Audubon Florida News

Topic: Assembly,Chapters



Read Audubon Florida’s 2016 Conservation Action Agenda

posted on November 18, 2015 in Assembly,Chapters

Audubon_ConservationPriorities_2016_CoverImage_approvedEach year, Audubon members come together at the Audubon Assembly to approve our annual conservation agenda. Our conservation priorities are expressed in twelve state and regional resolutions.

The conservation priorities are approved by the Audubon Florida Board of Directors and guide our positions and work. Thank you to everyone who helped draft this important document.

Click here to download.

West Pasco Audubon Advocates for Rocky Creek

posted on September 9, 2015 in Chapters,Coastal Conservation,Land Conservation

West Pasco Audubon Society Members With about 25 West Pasco Audubon Society members in attendance, the Pasco Board of County Commissioners voted unanimously to pay $3.1 million to buy the Rocky Creek property, which is located just south of the Florida Audubon Society’s Gibbons Sanctuary.

The new coastal preserve is a high quality wetland and coastal hammock habitat, which is valuable to wading and migratory birds. The unanimous vote comes about a month subsequent to a proposal by some Pasco Commissioners to divert environmental lands funds to drainage and stormwater uses.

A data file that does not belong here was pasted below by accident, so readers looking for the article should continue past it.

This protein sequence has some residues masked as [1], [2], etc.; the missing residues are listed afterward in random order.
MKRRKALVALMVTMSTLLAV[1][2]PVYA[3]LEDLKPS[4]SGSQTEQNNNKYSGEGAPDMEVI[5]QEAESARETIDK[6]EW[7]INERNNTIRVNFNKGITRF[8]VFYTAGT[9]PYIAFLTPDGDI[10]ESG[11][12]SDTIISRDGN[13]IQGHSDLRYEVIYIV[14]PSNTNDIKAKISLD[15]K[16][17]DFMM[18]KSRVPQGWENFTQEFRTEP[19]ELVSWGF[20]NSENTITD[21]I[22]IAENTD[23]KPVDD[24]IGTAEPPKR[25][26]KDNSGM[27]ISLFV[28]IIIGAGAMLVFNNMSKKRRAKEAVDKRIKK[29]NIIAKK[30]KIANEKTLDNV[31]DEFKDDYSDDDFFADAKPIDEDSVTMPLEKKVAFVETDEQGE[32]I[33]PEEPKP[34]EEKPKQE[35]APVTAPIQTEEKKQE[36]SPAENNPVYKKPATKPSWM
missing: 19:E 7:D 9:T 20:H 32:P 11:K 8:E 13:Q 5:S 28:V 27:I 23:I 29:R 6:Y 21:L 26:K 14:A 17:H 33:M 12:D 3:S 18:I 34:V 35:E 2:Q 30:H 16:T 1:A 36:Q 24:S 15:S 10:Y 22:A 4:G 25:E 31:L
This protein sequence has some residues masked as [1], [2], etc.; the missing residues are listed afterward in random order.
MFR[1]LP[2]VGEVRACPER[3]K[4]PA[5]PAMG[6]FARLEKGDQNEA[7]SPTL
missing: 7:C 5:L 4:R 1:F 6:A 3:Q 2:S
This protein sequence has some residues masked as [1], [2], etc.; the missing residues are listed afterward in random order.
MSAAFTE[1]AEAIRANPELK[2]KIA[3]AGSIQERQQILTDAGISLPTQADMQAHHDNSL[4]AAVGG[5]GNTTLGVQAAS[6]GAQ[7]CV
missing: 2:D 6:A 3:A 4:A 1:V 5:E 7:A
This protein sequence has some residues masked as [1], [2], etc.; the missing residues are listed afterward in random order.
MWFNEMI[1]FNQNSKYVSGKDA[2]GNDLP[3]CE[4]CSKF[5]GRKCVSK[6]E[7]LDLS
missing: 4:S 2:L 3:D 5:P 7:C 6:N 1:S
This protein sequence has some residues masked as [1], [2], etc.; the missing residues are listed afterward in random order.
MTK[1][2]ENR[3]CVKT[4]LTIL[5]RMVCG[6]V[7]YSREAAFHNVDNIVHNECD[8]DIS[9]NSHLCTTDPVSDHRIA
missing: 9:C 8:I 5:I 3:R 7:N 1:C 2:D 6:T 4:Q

The Rocky Creek parcel received the highest conservation scoring of any parcel reviewed by the land selection committee to date. The parcel is comprised of 30 acres of saltwater marsh, 1 acre of mangrove forest, and 22 acres of wetland forest, with the balance comprised of uplands that had been previously approved/slated for residential development.

Thanks to West Pasco Audubon chapter and their friends from the Florida Native Plant Society  for communicating with commissioners and turning out to testify in favor of the Rocky Creek purchase.

The photo shows just some of the chapter members on the courthouse steps after the vote.

Audubon Academy in Apopka, FL – A Day of Birds, Learning and Fun!

posted on February 2, 2015 in Chapters

Acad_Florida_2015Based on preferences shown in a survey of Audubon Chapter Presidents last spring Audubon Academies for 2015 will now be one day regional events! Yes, after 10 years of full weekend events the Chapters Committee of the Audubon Florida board has decided to bring leader education and support closer to you! Leaders from two regions have volunteered to host these “by-the-chapters-for-the-chapters” programs. Orange Audubon and Pelican Island Audubon will host the first Academy on Feb. 28 in Central Florida.

tower_acadThe Central Florida AUDUBON ACADEMY will include an introductory driving field trip on Lake Apopka’s North Shore Restoration Area (a globally important IBA, much of which is not currently open to the public), presentations on chapter building, chapter fundraising and fiscal obligations, how to reach diverse audiences, taking birding a step further with citizen science, integrating social media into chapter communications and outreach, after school programs for kids and more. There will be adequate opportunities for networking with Audubon colleagues which is always a highlight.